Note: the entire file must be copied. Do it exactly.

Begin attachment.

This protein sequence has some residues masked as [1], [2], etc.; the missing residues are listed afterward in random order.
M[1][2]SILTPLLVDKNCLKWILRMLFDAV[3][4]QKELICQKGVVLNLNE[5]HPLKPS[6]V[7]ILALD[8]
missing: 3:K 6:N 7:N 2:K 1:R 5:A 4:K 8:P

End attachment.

This protein sequence has some residues masked as [1], [2], etc.; the missing residues are listed afterward in random order.
M[1][2]SILTPLLVDKNCLKWILRMLFDAV[3][4]QKELICQKGVVLNLNE[5]HPLKPS[6]V[7]ILALD[8]
missing: 3:K 6:N 7:N 2:K 1:R 5:A 4:K 8:P